If you’ve been keeping up with news in California, you’ll know that the age of legal tobacco product usage and purchase has recently changed from 18 to 21 (with the exception of military personnel), taking effect on June 9. This law change is shocking for many Californians, especially those who believe that 18-year-old citizens should gain the same rights as citizens 21 years old or older. However, what’s more surprising than the law itself is that there is no Grandfather Claus in sight.
People all over the world are familiar with the legendary Santa Claus. For hundreds of years, the international legend has traveled the globe on Christmas day to award good children with presents. He has names in almost every language, different stories and traditions encompassing his actions, can be found in any mall in the United States around Christmas time, and is tight with the United States president, Barack Obama. In other words, his authority is unquestionable.
But far fewer people seem to be aware of the authority of Santa Claus' father, Grandfather Claus, who fights for an older law to continue applying in existing situations while the newer law applies to future cases. In other words, if Grandfather Claus were around during this tobacco law change, he could enforce a provision that would allow for current 18-20 year olds to continue purchasing and using tobacco while those turning 18 the following year would be unable to do so. But so far, when it comes to this law, Grandfather Claus is no where in sight.
Like your own grandfather, Grandfather Claus has done and said some things that are pretty racist. This includes when, in the 19th century south, Grandfather Claus stepped in to ensure that while recent black men would not be able to vote without paying a poll tax and taking a literacy test, white men, or — excuse me — people whose grandfathers had the right to vote before the Civil War, were untaxed and did not need to take a literacy test.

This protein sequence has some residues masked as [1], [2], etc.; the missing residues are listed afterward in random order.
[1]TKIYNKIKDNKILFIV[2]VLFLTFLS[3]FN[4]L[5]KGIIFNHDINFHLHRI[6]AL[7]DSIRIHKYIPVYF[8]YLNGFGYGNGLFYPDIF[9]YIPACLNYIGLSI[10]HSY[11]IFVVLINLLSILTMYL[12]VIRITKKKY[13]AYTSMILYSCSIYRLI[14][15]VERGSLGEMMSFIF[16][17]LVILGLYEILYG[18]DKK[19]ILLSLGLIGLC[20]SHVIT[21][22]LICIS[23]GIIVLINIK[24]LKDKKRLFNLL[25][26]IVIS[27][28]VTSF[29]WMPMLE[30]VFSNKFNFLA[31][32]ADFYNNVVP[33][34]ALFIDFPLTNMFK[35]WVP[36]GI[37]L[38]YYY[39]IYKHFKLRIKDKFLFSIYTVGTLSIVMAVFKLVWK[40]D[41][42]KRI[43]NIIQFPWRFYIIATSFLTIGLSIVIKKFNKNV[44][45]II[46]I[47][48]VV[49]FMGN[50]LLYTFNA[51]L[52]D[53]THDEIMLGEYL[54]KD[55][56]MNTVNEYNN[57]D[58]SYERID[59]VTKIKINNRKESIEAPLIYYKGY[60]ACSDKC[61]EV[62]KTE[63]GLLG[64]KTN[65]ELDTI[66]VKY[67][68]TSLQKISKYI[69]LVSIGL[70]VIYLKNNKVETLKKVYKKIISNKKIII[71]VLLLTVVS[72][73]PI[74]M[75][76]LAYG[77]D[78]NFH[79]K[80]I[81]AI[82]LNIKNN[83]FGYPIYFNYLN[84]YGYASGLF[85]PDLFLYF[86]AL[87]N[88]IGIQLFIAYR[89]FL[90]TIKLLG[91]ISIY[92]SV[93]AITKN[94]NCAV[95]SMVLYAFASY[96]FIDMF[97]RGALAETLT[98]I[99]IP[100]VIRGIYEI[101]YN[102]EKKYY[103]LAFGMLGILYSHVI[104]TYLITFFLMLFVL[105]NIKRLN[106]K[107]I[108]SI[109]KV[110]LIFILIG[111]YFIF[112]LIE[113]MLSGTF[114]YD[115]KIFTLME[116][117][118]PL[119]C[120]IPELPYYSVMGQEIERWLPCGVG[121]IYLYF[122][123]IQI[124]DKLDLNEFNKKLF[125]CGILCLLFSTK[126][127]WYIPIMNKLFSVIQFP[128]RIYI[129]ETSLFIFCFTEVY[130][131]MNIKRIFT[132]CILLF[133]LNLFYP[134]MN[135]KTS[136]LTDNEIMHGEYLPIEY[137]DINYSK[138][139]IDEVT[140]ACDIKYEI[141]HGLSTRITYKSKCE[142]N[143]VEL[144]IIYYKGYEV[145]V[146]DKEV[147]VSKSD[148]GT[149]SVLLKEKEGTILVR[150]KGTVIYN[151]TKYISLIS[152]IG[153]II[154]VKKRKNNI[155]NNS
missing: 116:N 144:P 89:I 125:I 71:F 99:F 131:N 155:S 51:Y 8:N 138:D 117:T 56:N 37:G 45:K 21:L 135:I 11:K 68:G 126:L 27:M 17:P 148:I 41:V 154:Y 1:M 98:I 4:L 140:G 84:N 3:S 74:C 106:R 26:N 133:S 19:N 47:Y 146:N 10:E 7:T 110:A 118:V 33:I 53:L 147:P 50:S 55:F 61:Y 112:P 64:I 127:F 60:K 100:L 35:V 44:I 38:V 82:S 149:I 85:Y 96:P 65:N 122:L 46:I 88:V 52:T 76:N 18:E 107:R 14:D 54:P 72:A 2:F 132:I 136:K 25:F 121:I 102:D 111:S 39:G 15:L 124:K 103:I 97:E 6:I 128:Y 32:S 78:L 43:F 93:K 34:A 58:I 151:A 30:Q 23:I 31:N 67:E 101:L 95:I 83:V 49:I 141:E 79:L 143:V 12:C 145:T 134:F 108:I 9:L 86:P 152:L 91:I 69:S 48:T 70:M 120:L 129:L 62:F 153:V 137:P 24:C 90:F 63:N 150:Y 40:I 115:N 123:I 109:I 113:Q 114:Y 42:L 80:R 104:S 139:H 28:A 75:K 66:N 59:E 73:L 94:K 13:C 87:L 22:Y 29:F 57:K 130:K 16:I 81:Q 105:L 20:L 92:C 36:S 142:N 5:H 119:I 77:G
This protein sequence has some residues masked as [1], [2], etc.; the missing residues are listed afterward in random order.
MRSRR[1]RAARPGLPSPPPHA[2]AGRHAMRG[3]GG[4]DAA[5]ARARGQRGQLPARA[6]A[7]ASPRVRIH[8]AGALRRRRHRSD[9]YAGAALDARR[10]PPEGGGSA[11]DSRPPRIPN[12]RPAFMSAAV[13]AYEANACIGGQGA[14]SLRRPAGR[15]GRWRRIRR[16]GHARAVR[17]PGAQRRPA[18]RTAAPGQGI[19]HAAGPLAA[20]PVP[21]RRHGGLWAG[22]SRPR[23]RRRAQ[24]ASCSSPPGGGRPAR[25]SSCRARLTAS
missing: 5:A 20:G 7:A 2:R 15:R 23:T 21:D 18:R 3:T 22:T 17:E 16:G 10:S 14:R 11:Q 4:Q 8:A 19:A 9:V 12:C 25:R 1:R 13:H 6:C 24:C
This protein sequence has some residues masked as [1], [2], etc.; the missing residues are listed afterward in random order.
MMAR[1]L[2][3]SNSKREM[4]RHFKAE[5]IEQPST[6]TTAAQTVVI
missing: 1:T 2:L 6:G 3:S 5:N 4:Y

But Grandfather Claus isn’t all bad. In fact, he allowed people who carried an unlimited data plan with AT&T or Verizon to continue to do so even after both companies removed the option to have an unlimited data plan. Even more relevant, Grandfather Claus allowed those who were above the past legal drinking age to continue purchasing and drinking alcohol after the drinking age was changed to 21 years old in the 1980s.
This has young Californians wondering why Grandfather Claus isn't protecting their ability to continue consuming tobacco. However, lawmakers expect that although Grandfather Claus does not seem to be interested in protecting the rights of current 18-20-year-old Californians to allow them to smoke cigarettes and e-cigarettes, he may start popping into news and media to protect the rights of 18-20-year-old hipsters who smoke exclusively out of a pipe. This is believed because of Grandfather Claus' statement in an earlier interview,
“The fact that young people these days are allowed to be smoking cigarettes and drinking alcohol, even at the age of twenty-one, seems ridiculous to me. The only thing that I ever let my son’s lips touch was Coca-Cola, a classic wooden pipe, and the foreheads of non-sinful children.”
Unfortunately for non-hipster young Californians who already use tobacco, it seems that Grandfather Claus is set on making them wait as long as three years before the next time they light up.